Janie Maynor Locklear et al., Appellants,north Carolina League of Women Voters, Amicus Curiae, v. North Carolina State Board of Elections et al., Appellees, 514 F.2d 1152 (4th Cir. 1975)Annotate this Case
Barry Nakell, Alexandria, Va. (Adam Stein and Chambers, Stein, Ferguson & Lanning, Charlotte, N. C., on brief), for appellants.
Sara E. Green, Nashville, Tenn. and Trudy B. Levy, Washington, D.C., on brief, for amicus curiae North Carolina League of Women Voters.
W. Earl Britt, Fairmont, N. C., and James Wallace, Jr., Associate Atty., N. C. Dept. of Justice (Robert Morgan, Atty. Gen. of N. C. on brief), for appellees.
Before WINTER, CRAVEN and BUTZNER, Circuit Judges.
WINTER, Circuit Judge:
Plaintiffs, eligible voters of Robeson County who reside within the geographical jurisdiction of the Robeson County Board of Education, present a constitutional challenge to the way in which members are elected to the six school boards in Robeson County, North Carolina. They assert that the North Carolina statute, c. 770 (1969) N.C. Session Laws, as amended, c. 207 (1973) N.C. Session Laws, which permits residents of city school boards to vote for the election of some county board members, unconstitutionally dilutes their votes for members of the county board.1 The district court, on motion for summary judgment, upheld the validity of the statute because it concluded that a compelling state interest justified participation of city board residents in the election of certain county board members. We disagree. We reverse the district court and remand the case for the entry of a declaratory judgment and the fashioning of other appropriate relief.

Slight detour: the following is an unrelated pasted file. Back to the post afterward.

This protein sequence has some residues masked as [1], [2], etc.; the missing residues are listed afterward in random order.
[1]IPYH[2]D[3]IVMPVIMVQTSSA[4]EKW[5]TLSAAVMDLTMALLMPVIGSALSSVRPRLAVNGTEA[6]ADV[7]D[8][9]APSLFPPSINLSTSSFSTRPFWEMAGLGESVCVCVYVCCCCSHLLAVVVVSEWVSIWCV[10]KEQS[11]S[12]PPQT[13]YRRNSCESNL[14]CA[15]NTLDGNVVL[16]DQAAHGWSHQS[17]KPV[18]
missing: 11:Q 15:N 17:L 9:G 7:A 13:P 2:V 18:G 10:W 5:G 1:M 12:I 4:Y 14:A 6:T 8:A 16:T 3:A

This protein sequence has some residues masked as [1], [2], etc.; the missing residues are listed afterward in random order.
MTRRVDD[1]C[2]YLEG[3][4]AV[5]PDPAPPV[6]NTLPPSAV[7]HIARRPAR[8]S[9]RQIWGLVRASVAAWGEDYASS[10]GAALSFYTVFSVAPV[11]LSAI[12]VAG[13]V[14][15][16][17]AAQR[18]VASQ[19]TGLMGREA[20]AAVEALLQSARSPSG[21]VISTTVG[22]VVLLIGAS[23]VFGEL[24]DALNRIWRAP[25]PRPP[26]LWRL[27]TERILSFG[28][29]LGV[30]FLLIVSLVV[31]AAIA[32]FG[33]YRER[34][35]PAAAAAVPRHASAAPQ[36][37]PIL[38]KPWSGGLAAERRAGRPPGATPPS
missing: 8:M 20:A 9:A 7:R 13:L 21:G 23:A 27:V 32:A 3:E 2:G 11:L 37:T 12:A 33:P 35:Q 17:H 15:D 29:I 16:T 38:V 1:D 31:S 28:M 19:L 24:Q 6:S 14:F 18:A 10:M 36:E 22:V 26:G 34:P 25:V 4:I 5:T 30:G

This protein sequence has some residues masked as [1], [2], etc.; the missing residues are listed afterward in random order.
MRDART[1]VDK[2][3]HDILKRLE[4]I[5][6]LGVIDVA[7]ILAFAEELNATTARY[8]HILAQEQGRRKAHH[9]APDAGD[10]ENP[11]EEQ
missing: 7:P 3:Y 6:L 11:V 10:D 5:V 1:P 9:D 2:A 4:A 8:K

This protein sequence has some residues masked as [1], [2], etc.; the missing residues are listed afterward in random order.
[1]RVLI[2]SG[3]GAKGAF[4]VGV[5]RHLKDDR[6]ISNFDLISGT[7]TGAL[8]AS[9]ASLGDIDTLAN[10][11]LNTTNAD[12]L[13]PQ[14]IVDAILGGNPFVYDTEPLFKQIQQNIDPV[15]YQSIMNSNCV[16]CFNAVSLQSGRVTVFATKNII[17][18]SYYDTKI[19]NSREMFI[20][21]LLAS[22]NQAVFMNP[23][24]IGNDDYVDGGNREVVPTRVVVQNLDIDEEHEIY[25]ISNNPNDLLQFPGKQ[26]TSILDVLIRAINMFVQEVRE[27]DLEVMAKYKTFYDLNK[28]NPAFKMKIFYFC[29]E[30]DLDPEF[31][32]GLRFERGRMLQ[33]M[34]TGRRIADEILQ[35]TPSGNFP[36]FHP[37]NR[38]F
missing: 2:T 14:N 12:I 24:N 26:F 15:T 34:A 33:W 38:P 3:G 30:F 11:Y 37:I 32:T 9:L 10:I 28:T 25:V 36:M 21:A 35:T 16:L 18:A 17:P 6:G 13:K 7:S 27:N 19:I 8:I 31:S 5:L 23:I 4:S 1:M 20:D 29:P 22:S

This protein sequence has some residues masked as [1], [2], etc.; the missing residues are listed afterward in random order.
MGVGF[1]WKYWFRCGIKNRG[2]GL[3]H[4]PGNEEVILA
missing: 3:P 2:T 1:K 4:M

Of the six boards of education in Robeson County, five are termed city administrative units and the sixth is denominated the Robeson County Board of Education.2 Despite this nomenclature, each school board is an independent body corporate with an exclusive geographical jurisdiction within which each board has full responsibility for operation of its own schools. N.C.Gen.Stat. §§ 115-4, 115-27, 115-35, 115-68, 115-86 (1966), 115-180 (1973 Supp.), 115-181, 115-188 (1966).3 All six boards have precisely parallel powers and responsibilities within their respective geographical jurisdictions.
The boards are, nonetheless, elected quite differently. Members of city boards are elected exclusively by the voters residing within each city jurisdiction. Of the eleven members of the county board, seven are elected by all of the voters residing in the six jurisdictions, both county and five cities, and four are elected exclusively by the voters residing in the county jurisdiction, excluding residents of the five cities.4 Thus, while city voters may vote for members of both their own board and some members of the county board, county voters may vote only for members of the county board, with the result that each city electorate has exclusive voting power over the members of the board which operates their public schools, but the county electorate has exclusive power to elect only four of the eleven members of the board which operates their schools. It is the dilution in the county residents' voting power, by residents of the city jurisdictions, in the election of the seven members of the county board which are elected by the combined vote of county and city residents, which plaintiffs attack.